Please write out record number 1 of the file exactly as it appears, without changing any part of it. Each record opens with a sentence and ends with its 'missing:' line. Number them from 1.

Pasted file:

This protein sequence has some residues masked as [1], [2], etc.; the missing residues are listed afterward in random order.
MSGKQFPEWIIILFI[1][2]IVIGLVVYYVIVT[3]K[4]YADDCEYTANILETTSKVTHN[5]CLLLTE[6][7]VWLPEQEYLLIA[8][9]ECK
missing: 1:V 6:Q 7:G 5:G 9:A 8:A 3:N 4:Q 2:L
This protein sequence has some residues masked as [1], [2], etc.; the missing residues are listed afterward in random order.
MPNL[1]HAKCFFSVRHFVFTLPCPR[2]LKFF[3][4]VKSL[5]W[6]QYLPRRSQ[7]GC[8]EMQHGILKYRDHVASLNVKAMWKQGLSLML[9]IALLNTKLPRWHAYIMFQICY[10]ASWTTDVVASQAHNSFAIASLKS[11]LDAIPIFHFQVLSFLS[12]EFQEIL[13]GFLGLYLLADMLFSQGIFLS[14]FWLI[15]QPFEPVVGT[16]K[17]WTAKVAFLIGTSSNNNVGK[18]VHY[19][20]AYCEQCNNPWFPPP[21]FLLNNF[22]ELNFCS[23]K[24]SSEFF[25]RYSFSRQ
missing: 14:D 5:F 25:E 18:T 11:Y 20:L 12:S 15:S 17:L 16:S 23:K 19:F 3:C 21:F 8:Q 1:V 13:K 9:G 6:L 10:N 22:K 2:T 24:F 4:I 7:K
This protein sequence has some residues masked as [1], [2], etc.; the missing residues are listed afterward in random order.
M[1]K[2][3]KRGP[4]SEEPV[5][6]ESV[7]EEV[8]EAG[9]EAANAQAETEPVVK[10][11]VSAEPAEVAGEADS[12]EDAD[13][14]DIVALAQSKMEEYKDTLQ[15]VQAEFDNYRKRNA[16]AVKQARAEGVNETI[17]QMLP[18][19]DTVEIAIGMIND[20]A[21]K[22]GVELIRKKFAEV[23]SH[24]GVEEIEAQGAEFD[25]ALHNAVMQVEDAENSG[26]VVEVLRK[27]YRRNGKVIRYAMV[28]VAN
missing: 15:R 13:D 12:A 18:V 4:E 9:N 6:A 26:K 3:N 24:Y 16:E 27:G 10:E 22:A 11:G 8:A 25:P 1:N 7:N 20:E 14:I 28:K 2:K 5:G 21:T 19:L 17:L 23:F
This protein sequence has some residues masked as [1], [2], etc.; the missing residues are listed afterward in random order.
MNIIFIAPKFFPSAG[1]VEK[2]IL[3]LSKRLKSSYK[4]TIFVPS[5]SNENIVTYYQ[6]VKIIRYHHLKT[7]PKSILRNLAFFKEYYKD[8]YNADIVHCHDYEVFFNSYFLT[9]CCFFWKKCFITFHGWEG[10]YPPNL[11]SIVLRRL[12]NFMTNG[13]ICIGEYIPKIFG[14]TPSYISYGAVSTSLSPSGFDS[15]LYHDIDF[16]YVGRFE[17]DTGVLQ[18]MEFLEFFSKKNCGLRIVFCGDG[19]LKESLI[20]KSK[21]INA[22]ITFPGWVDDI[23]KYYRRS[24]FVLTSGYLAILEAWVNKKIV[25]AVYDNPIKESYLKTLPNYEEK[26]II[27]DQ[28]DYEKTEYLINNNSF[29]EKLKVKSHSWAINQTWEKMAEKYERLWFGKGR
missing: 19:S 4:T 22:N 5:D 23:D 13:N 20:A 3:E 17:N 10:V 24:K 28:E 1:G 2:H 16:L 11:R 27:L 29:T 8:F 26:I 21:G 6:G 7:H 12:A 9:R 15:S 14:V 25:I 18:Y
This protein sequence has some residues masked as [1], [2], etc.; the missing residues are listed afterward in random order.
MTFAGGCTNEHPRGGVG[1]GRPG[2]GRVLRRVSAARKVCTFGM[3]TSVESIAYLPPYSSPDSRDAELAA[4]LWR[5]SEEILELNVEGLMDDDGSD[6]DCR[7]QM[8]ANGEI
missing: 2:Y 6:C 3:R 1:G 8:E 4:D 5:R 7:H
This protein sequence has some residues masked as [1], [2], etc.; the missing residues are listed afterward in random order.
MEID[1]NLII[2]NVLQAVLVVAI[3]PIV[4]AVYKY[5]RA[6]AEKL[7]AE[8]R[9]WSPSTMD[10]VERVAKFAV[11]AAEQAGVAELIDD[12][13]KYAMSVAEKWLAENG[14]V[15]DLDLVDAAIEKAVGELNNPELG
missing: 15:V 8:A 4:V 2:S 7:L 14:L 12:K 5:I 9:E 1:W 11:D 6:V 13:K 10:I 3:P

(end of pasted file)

This protein sequence has some residues masked as [1], [2], etc.; the missing residues are listed afterward in random order.
MSGKQFPEWIIILFI[1][2]IVIGLVVYYVIVT[3]K[4]YADDCEYTANILETTSKVTHN[5]CLLLTE[6][7]VWLPEQEYLLIA[8][9]ECK
missing: 1:V 6:Q 7:G 5:G 9:A 8:A 3:N 4:Q 2:L